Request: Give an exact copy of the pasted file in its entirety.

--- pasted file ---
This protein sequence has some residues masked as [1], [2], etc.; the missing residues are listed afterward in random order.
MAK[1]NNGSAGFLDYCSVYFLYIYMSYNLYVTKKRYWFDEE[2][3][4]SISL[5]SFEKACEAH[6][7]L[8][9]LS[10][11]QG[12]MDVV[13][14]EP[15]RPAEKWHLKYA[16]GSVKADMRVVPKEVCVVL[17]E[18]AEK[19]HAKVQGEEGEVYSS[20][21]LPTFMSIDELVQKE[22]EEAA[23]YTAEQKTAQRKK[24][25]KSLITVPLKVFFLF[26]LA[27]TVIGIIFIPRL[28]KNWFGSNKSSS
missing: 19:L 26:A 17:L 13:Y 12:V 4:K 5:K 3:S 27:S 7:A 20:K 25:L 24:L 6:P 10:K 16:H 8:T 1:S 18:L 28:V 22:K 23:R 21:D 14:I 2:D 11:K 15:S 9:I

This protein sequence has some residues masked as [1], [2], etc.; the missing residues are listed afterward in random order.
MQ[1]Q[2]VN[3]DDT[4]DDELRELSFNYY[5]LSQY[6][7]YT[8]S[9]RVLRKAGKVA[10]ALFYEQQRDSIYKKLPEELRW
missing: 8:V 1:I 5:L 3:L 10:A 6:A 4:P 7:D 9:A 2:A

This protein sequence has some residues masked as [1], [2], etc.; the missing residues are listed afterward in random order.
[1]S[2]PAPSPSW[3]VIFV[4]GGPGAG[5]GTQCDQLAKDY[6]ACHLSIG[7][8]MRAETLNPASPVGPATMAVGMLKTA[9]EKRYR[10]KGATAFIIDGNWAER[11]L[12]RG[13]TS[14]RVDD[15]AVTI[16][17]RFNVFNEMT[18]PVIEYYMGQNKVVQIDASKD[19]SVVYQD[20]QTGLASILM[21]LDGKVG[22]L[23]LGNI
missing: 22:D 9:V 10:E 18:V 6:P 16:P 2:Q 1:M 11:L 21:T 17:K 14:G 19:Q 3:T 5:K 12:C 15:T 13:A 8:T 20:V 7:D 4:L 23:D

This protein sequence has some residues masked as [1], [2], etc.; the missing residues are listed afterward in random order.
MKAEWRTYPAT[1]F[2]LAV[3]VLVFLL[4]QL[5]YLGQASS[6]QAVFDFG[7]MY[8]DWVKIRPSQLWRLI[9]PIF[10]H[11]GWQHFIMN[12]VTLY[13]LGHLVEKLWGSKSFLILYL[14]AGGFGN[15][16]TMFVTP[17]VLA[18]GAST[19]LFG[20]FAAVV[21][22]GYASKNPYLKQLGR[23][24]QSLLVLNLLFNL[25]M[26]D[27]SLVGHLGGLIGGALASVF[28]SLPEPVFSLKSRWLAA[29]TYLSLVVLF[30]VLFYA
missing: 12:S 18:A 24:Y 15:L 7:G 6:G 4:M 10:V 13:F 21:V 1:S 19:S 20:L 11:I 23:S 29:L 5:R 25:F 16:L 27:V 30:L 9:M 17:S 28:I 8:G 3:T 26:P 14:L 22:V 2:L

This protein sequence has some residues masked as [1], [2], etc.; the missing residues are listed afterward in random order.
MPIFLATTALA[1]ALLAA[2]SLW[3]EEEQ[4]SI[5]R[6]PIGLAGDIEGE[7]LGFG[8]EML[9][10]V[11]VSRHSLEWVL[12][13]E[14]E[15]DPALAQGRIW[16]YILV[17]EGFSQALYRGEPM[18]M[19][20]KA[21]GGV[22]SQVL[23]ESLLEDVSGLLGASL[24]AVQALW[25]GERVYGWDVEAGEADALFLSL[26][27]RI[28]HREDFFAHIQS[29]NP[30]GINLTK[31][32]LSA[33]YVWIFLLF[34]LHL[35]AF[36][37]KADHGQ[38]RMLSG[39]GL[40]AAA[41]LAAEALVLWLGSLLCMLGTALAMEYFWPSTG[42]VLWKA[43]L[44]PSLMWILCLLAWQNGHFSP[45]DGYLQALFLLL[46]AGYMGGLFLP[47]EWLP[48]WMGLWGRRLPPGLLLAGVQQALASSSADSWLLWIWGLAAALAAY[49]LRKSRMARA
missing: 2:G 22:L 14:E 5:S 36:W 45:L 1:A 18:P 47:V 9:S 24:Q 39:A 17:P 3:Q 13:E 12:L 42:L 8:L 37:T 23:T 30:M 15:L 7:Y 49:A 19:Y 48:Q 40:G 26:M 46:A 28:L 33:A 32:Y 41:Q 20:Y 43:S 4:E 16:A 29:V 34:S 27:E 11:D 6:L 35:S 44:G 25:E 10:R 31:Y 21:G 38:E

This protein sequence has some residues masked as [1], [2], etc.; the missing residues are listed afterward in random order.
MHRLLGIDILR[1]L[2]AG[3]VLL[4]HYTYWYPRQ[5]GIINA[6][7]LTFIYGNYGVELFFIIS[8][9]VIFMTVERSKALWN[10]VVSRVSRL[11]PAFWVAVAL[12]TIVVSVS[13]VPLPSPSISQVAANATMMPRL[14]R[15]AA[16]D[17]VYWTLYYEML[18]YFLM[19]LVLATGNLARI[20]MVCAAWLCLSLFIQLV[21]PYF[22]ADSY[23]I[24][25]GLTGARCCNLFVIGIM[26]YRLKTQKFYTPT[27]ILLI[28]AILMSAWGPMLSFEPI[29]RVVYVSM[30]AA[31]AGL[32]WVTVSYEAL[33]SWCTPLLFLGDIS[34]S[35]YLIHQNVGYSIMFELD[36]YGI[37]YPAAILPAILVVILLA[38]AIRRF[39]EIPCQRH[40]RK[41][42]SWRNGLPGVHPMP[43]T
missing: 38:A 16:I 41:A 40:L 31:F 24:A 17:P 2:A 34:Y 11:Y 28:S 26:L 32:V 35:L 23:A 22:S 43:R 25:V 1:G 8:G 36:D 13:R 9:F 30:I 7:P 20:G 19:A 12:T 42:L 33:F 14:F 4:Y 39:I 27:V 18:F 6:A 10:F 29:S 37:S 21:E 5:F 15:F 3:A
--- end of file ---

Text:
This protein sequence has some residues masked as [1], [2], etc.; the missing residues are listed afterward in random order.
MAK[1]NNGSAGFLDYCSVYFLYIYMSYNLYVTKKRYWFDEE[2][3][4]SISL[5]SFEKACEAH[6][7]L[8][9]LS[10][11]QG[12]MDVV[13][14]EP[15]RPAEKWHLKYA[16]GSVKADMRVVPKEVCVVL[17]E[18]AEK[19]HAKVQGEEGEVYSS[20][21]LPTFMSIDELVQKE[22]EEAA[23]YTAEQKTAQRKK[24][25]KSLITVPLKVFFLF[26]LA[27]TVIGIIFIPRL[28]KNWFGSNKSSS
missing: 19:L 26:A 17:L 13:Y 12:V 4:K 5:K 3:S 27:S 7:A 20:K 25:L 24:L 6:P 10:K 16:H 8:T 1:S 18:L 28:V 22:K 23:R 21:D 14:I 2:D 11:K 15:S 9:I

This protein sequence has some residues masked as [1], [2], etc.; the missing residues are listed afterward in random order.
MQ[1]Q[2]VN[3]DDT[4]DDELRELSFNYY[5]LSQY[6][7]YT[8]S[9]RVLRKAGKVA[10]ALFYEQQRDSIYKKLPEELRW
missing: 8:V 1:I 5:L 3:L 10:A 6:A 4:P 7:D 9:A 2:A

This protein sequence has some residues masked as [1], [2], etc.; the missing residues are listed afterward in random order.
[1]S[2]PAPSPSW[3]VIFV[4]GGPGAG[5]GTQCDQLAKDY[6]ACHLSIG[7][8]MRAETLNPASPVGPATMAVGMLKTA[9]EKRYR[10]KGATAFIIDGNWAER[11]L[12]RG[13]TS[14]RVDD[15]AVTI[16][17]RFNVFNEMT[18]PVIEYYMGQNKVVQIDASKD[19]SVVYQD[20]QTGLASILM[21]LDGKVG[22]L[23]LGNI
missing: 22:D 9:V 10:E 18:V 6:P 16:P 2:Q 1:M 11:L 21:T 17:K 14:G 19:Q 3:T 5:K 12:C 15:T 13:A 8:T 20:V 7:D 4:L 23:D

This protein sequence has some residues masked as [1], [2], etc.; the missing residues are listed afterward in random order.
MKAEWRTYPAT[1]F[2]LAV[3]VLVFLL[4]QL[5]YLGQASS[6]QAVFDFG[7]MY[8]DWVKIRPSQLWRLI[9]PIF[10]H[11]GWQHFIMN[12]VTLY[13]LGHLVEKLWGSKSFLILYL[14]AGGFGN[15][16]TMFVTP[17]VLA[18]GAST[19]LFG[20]FAAVV[21][22]GYASKNPYLKQLGR[23][24]QSLLVLNLLFNL[25]M[26]D[27]SLVGHLGGLIGGALASVF[28]SLPEPVFSLKSRWLAA[29]TYLSLVVLF[30]VLFYA
missing: 12:S 18:A 24:Y 15:L 7:G 6:G 4:M 10:V 13:F 21:V 1:S 19:S 20:L 11:I 23:S 29:L 5:R 25:F 16:L 27:V 30:L 9:M 17:S 28:I 8:G 3:T 26:P 14:L 22:V 2:L

This protein sequence has some residues masked as [1], [2], etc.; the missing residues are listed afterward in random order.
MPIFLATTALA[1]ALLAA[2]SLW[3]EEEQ[4]SI[5]R[6]PIGLAGDIEGE[7]LGFG[8]EML[9][10]V[11]VSRHSLEWVL[12][13]E[14]E[15]DPALAQGRIW[16]YILV[17]EGFSQALYRGEPM[18]M[19][20]KA[21]GGV[22]SQVL[23]ESLLEDVSGLLGASL[24]AVQALW[25]GERVYGWDVEAGEADALFLSL[26][27]RI[28]HREDFFAHIQS[29]NP[30]GINLTK[31][32]LSA[33]YVWIFLLF[34]LHL[35]AF[36][37]KADHGQ[38]RMLSG[39]GL[40]AAA[41]LAAEALVLWLGSLLCMLGTALAMEYFWPSTG[42]VLWKA[43]L[44]PSLMWILCLLAWQNGHFSP[45]DGYLQALFLLL[46]AGYMGGLFLP[47]EWLP[48]WMGLWGRRLPPGLLLAGVQQALASSSADSWLLWIWGLAAALAAY[49]LRKSRMARA
missing: 2:G 22:L 14:E 5:S 36:W 45:L 1:A 18:P 47:V 9:S 24:Q 39:A 17:P 3:Q 13:E 12:L 42:L 8:L 37:T 23:T 30:M 15:L 7:Y 49:A 19:Y 48:Q 40:G 26:M 46:A 28:L 33:A 32:Y 41:Q 20:Y 43:S 4:E 16:A 29:V 34:S 27:E 11:D 6:L 35:S 44:G 25:E 10:R 31:Y 21:G 38:E

This protein sequence has some residues masked as [1], [2], etc.; the missing residues are listed afterward in random order.
MHRLLGIDILR[1]L[2]AG[3]VLL[4]HYTYWYPRQ[5]GIINA[6][7]LTFIYGNYGVELFFIIS[8][9]VIFMTVERSKALWN[10]VVSRVSRL[11]PAFWVAVAL[12]TIVVSVS[13]VPLPSPSISQVAANATMMPRL[14]R[15]AA[16]D[17]VYWTLYYEML[18]YFLM[19]LVLATGNLARI[20]MVCAAWLCLSLFIQLV[21]PYF[22]ADSY[23]I[24][25]GLTGARCCNLFVIGIM[26]YRLKTQKFYTPT[27]ILLI[28]AILMSAWGPMLSFEPI[29]RVVYVSM[30]AA[31]AGL[32]WVTVSYEAL[33]SWCTPLLFLGDIS[34]S[35]YLIHQNVGYSIMFELD[36]YGI[37]YPAAILPAILVVILLA[38]AIRRF[39]EIPCQRH[40]RK[41][42]SWRNGLPGVHPMP[43]T
missing: 38:A 16:I 41:A 40:L 31:F 24:A 17:P 2:A 34:Y 11:Y 28:S 26:L 32:V 35:L 23:A 22:S 43:R 25:V 1:G 8:G 36:D 13:R 9:F 30:I 7:P 20:G 19:A 12:T 42:L 33:F 14:F 4:Y 39:I 27:V 18:F 6:A 10:F 29:S 37:S 21:E 5:F 15:F 3:A